Now, to find out who’s Oakland’s mayor … we wait
on November 3, 2010
Though mayoral candidate Don Perata leads at the ballot box—11 points above his nearest competitor, with all Oakland precincts reporting—the city’s new ranked-choice voting system means it could be more than a week before a new mayor is formally selected.
Under the rules of ranked-choice voting, a system approved by nearly more than two-thirds of Oakland voters in 2006, voters rank their top three choices for mayor on the ballot. First choice votes are tallied, and if no candidate receives a majority—more than 50 percent of the vote—then the last-place candidate is eliminated. Then those who voted for that eliminated candidate have their second-choice votes counted. The process continues until one candidate gains a majority and is declared the official winner.
The Alameda Registrar of Voters only released first-choice results on Election Day, showing Perata with a sizable lead at 35.19 percent of first-place votes, but short of the majority needed to win outright. The ranked-choice algorithm will be run on Friday at 4:00 pm—a computer at the Registrar’s office will run the calculation–and a winner will be announced after final results are calculated.
“We will be done counting ballots early next week,” said Registrar of Voters spokesperson Guy Ashley, when asked how long those calculations might take.
“We have 30 days from the election day to finalize and certify our results.”
City councilmember Jean Quan, who received 24.19 percent of first-choice votes on Tuesday, could still clinch victory if she were to receive enough second and third choice votes.
Quan remained confident of her chances on the night of the election. “I think if it’s close between me and Mr. Perata, the ranked-choice voting is going to help me,” Quan said late Tuesday night.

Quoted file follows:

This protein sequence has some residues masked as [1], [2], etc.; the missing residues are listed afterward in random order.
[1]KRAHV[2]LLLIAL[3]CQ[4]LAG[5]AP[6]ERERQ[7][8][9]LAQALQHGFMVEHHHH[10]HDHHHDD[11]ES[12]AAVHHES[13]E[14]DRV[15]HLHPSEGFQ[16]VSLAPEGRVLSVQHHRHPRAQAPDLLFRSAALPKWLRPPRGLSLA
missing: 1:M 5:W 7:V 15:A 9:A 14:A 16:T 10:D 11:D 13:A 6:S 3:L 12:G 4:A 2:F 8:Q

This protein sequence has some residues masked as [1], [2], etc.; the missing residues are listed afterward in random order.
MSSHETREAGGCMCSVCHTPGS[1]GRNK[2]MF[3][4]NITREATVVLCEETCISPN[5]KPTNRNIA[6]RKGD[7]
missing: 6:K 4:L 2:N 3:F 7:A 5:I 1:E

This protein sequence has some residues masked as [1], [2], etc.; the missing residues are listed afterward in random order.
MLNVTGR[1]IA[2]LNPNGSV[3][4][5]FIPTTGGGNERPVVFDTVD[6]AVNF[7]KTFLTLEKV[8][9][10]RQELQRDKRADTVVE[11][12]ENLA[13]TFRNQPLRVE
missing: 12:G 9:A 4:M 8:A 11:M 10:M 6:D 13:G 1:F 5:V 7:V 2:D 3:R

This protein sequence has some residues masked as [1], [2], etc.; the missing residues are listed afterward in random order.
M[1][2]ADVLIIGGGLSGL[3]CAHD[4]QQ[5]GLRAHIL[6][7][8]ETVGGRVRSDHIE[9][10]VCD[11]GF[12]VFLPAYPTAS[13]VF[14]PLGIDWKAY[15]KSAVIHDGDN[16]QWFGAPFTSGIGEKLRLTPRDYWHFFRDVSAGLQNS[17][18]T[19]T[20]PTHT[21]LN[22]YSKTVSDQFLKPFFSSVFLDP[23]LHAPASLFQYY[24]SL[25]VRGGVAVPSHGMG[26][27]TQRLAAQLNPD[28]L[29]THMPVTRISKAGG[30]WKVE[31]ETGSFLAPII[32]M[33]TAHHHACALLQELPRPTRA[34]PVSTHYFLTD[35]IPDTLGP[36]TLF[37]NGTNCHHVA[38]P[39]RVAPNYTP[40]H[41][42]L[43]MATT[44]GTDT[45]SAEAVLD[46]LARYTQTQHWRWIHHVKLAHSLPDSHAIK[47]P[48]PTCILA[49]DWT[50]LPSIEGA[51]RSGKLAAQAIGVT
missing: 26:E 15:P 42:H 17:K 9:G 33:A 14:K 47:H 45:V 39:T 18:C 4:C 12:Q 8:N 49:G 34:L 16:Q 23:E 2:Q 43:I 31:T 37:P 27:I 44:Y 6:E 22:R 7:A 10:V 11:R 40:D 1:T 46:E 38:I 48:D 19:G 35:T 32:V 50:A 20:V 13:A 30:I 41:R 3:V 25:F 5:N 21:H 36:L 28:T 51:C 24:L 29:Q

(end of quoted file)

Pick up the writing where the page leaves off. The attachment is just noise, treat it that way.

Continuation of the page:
Tuesday marked the end of a frantic election season in Oakland, with 10 candidates in the running for mayor. City councilmember Rebecca Kaplan fell behind Perata and Quan last night, with 20.91 percent of first-choice votes; while political analyst Joe Tuman placed fourth with 11.88 percent of first-choice votes. The remaining six candidates, plus write-ins combined to garner 7.83 percent of first-choice votes, which, by the rules of ranked-choice voting, will be initial votes redistributed to other candidates.
Though the ranked-choice calculations are complex, Registrar of Voters spokesperson Guy Ashley said that he thought voters were mostly comfortable with the new system. “I went to polling places yesterday and people seemed to get it pretty easily,” he said. “It didn’t seem to be a burden on the voter.”
Ashley attributed voters’ understanding of ranked-choice voting partially to the Registrar of Voters’ educational efforts, including over 150 local presentations, mailings sent to registered voters, and information made publicly available. “We did a heck of a lot of outreach,” Ashley said.
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